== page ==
par-amour

paramour

[par-uh-moor]
noun
1.
an illicit lover, especially of a married person.
2.
any lover.

Origin:
1250–1300; Middle English, from the phrase par amour by or through love < Old French

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World English Dictionary
paramour (ˈpærəˌmʊə)
 
n
1.  derogatory chiefly a lover, esp an adulterous woman
2.  an archaic word for beloved
 
[C13: from Old French, literally: through love]

Collins English Dictionary - Complete & Unabridged 10th Edition
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Etymonline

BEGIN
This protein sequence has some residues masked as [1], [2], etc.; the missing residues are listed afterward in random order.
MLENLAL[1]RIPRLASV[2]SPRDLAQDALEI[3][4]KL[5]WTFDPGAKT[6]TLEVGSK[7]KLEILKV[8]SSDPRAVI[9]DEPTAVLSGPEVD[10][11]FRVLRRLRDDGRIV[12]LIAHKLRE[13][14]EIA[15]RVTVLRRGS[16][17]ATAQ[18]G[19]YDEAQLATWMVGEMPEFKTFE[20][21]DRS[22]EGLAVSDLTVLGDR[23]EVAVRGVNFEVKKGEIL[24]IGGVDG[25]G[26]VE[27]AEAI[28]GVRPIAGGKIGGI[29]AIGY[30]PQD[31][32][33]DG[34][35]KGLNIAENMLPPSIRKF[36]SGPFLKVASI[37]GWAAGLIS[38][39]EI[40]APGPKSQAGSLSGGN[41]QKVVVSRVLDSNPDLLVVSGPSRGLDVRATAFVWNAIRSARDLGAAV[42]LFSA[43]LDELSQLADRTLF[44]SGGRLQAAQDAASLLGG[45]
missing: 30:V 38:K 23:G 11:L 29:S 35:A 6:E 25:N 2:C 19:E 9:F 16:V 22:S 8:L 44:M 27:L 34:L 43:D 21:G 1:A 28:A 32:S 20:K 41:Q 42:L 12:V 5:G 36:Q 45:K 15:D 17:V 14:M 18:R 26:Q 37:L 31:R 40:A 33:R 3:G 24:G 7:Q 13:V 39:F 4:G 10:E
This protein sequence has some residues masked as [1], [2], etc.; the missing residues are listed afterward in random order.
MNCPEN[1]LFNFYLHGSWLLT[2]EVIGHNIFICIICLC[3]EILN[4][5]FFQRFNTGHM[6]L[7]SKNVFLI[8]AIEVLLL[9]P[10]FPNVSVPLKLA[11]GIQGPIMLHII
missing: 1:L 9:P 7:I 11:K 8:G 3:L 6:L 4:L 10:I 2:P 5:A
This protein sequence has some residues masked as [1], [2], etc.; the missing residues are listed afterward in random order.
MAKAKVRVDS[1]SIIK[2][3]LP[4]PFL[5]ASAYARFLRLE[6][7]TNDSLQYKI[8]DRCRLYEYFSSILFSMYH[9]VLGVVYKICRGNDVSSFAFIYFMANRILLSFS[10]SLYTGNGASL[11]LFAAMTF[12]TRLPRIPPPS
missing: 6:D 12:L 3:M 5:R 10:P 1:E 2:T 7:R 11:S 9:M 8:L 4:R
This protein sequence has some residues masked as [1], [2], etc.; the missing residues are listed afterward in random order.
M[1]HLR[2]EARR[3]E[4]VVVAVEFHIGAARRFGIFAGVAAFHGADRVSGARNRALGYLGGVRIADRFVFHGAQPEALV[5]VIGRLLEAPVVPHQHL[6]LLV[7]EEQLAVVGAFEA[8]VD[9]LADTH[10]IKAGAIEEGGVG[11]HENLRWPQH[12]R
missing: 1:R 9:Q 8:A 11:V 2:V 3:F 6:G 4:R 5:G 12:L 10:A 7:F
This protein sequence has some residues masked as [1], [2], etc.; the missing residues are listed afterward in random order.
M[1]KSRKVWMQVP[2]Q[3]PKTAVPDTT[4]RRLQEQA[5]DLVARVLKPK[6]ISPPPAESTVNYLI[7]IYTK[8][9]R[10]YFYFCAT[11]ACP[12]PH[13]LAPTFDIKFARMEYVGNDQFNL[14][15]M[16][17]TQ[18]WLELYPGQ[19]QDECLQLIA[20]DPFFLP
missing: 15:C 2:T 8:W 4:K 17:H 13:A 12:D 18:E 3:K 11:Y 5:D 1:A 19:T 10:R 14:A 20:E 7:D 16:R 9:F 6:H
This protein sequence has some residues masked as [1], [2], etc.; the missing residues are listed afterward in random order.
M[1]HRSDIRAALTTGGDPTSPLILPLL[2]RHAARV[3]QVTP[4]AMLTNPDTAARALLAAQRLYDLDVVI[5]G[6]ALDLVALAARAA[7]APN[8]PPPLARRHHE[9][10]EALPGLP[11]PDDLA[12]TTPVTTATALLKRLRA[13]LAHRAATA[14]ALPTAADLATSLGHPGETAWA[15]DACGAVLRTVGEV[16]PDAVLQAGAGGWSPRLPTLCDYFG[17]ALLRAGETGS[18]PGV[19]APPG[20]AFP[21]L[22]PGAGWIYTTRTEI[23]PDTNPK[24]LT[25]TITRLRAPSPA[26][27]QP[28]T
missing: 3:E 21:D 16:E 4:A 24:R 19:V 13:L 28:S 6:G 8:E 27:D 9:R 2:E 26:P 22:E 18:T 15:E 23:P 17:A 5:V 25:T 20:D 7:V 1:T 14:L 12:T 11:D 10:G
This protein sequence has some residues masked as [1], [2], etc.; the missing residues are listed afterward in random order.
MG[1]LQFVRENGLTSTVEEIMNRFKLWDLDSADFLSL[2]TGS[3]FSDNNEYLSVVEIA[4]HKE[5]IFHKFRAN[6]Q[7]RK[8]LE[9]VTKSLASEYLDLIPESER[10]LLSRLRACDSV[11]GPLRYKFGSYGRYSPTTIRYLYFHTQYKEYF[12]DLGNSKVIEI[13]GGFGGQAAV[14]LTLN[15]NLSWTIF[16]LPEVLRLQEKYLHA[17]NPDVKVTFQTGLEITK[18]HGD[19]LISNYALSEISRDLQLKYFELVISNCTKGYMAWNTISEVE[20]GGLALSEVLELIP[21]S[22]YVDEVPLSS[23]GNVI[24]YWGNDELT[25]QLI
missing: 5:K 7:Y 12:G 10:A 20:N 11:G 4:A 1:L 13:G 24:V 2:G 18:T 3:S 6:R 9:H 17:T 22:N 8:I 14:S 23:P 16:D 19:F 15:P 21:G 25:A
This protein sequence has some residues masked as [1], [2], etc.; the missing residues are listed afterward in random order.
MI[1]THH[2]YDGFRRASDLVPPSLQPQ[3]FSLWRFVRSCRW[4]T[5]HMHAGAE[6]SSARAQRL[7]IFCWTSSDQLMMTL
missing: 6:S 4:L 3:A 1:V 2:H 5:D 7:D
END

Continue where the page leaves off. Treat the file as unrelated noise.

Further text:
Word Origin & History

paramour
c.1300, noun use of adv. phrase par amour (c.1300) "passionately, with strong love or desire," from Anglo-Fr. par amour, from acc. of amor "love," from amare "to love" (see Amy). Originally a term for Christ (by women) or the Virgin Mary (by men), it came to mean "darling, sweetheart"
(c.1350) and "mistress, concubine, clandestine lover" (late 14c.).
Online Etymology Dictionary, © 2010 Douglas Harper
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